Antique Hose Wagon Undergoes Restoration

An International hose wagon sits in a garage while Lebanon firemen work on restoring the antique vehicle. Photo by Sarah Brown

Lebanon plans to put 1921 International on permanent display

*It should be noted there is some confusion as to the actual age of the wagon. Some believe it is a 1917, while others believe it may be a 1921, and still others think it’s possible the wagon is a 1917 but was acquired by Lebanon in 1921.


Some things haven’t changed in 100 years: When fire breaks out, firefighters still have to get to a hydrant, hook up a hose and spray the blaze until it’s out.

The method for getting to that hydrant isn’t the same, however, and that’s what Mark Fitzwater and John Tacy of the Lebanon Fire District want people to remember.

Fitzwater, division chief of training, and Tacy, division chief of operations, are working with a crew of volunteers to restore the district’s antique 1921 International hose wagon to put on display at the rebuilt Station 31. The plan is to have it completed by mid-June.

“It’s really the only apparatus we have left from the years past,” Tacy said.

“In the fire service, there are a lot of traditions,” Fitzwater said. “With this, we can look back at how far we’ve come.”

In the first 50 years or so of Lebanon’s existence as a city, firefighting still involved getting a hose to a hydrant.

Literal manpower made that work. Men pulled a wooden hose cart – wheels from an early model sit in Tacy’s shop – to the nearest hydrant, which had to be pumped by hand.

From left, the International Hose Wagon, a 1919 Chevy Baby Grand Chemical Wagon and a Gardner car sit at Maple and Park streets in Lebanon in the early 1900s. Photo provided by John Tacy

R.L. Gilson was Lebanon’s chief in 1921, and according to station records, the International was the first motorized piece of equipment the station had, Fitzwater said. It was used until at least the 1930s, when the district purchased a Seagrave.

Firefighters still drove the International, however, for 1970s competitions called “musters,” Fitzwater said. The statewide contests had a motorized hose cart competition, a timed event that Lebanon wanted a better shot at winning. To that end, Fitzwater said, the district had the engine redone, modernizing the motor and transmission to make it run faster.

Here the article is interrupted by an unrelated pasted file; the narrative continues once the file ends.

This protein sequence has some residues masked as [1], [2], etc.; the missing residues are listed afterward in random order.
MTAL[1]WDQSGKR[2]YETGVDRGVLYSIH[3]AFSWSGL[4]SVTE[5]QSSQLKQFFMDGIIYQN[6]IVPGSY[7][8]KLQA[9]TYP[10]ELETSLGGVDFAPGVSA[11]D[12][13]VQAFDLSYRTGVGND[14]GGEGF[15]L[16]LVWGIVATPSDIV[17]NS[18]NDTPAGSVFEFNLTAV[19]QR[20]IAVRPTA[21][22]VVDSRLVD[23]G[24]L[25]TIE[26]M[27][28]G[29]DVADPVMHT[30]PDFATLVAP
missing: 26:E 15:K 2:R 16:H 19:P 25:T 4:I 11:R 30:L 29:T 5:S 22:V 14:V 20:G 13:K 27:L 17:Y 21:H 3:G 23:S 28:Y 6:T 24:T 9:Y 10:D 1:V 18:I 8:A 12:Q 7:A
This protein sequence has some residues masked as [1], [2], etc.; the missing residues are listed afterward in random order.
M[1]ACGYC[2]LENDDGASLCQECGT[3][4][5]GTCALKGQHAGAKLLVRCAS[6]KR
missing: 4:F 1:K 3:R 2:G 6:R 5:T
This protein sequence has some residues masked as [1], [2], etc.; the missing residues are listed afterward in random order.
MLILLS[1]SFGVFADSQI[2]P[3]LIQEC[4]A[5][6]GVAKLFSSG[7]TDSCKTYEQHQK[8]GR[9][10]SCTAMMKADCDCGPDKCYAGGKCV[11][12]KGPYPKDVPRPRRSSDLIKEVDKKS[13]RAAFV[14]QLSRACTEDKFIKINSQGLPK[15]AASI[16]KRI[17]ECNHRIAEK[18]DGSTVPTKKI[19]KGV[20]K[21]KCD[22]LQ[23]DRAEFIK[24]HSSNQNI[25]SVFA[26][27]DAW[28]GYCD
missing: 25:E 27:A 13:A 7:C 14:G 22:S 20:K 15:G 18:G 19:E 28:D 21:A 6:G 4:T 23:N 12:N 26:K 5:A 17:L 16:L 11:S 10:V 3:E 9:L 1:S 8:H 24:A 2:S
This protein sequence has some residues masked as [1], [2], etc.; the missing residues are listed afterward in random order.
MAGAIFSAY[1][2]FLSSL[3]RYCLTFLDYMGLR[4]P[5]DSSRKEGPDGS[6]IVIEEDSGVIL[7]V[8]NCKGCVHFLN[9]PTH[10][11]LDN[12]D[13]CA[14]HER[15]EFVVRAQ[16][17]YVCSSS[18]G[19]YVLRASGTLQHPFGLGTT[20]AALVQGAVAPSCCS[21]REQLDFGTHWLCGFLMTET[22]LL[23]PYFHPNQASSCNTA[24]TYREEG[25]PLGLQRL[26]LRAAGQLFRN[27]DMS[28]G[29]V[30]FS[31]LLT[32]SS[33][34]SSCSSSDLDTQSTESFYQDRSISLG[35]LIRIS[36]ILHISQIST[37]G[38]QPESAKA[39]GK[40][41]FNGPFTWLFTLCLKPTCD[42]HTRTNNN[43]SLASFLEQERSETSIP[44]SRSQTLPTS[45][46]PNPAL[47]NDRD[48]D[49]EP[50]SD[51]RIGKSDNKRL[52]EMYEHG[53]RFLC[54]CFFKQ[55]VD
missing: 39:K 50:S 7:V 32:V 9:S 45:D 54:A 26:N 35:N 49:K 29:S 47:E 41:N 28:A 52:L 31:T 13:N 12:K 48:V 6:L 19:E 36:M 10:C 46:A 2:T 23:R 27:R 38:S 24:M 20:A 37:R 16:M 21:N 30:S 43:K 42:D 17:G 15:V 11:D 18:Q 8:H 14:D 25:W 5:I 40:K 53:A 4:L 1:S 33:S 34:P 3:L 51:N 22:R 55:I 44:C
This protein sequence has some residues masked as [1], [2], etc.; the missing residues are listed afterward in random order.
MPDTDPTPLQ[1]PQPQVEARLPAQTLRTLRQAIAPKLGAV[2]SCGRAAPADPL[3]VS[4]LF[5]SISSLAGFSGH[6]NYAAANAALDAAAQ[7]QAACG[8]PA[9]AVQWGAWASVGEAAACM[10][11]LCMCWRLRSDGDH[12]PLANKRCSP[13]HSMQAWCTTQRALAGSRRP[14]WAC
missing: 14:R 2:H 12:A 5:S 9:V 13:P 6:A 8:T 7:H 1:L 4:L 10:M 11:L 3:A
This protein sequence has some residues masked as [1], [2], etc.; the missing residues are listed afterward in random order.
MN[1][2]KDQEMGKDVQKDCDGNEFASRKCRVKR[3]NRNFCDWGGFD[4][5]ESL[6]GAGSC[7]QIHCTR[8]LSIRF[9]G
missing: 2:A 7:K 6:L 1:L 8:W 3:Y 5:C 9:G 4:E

In the early 1990s, Tacy spearheaded an effort to refurbish the International, particularly its wooden sides. The antique wagon found new service in rolling through parades and carrying toy donations at Christmas.

The district really never had a great place to store the wagon, however, and eventually it was moved into a metal shipping container. Weather took its toll, especially on the wagon’s wooden sides.

The engine compartment of the fire wagon is exposed as restoration of the vehicle begins. Photo provided by John Tacy

When crews broke ground in February 2023 on the Station 31 rebuild, district officials decided to include a display area for the International. Tacy offered room in his shop in the meantime, and this past January he and a group of volunteers began tackling another round of refurbishment.

Tacy, Fitzwater and others have gathered at Tacy’s shop every other week for the past few months, sanding and staining the wooden sides and getting the metal exterior parts ready for primer and paint. Lebanon High School students helped plane the boards.

The district budgeted a small amount for paint and sandpaper, but all tools and labor have been donated, Fitzwater said.

“We just decided we’ll get a group and git ‘er done.”

Tacy’s family has a metal shop, which gave him some experience for the task. Fitzwater said he’s just “looking to people who have done it before.”

“That’s the neat thing about the fire service,” Tacy added. “There’s a wide variety of people with different backgrounds and skill sets. Usually if you don’t know it, the next person will.”

Mark Fitzwater, left, and Nolan Fitzwater, right, use a fine sander to smooth old wood from an antique fire engine while John Tacy, center, watches. Photo by Sarah Brown

The International’s engine still runs, but the plan is to keep it on permanent display once Station 31 is complete. That means draining the fuel – no fuel in the station, Fitzwater explained – and no more parades.

The wagon will still be in service, however – as a reminder.

“This is just a great example of how far we’ve come in 100 years,” Fitzwater said. “I think the history is so important to teach the younger folks. We’ve come a long way.”


LFD will host a grand opening open house on Saturday, June 15, from 1-4 p.m. There will be refreshments and a guided tour of the new station, located at 1050 W. Oak Street. Fitzwater and Tacy will try to have the wagon finished and installed by then.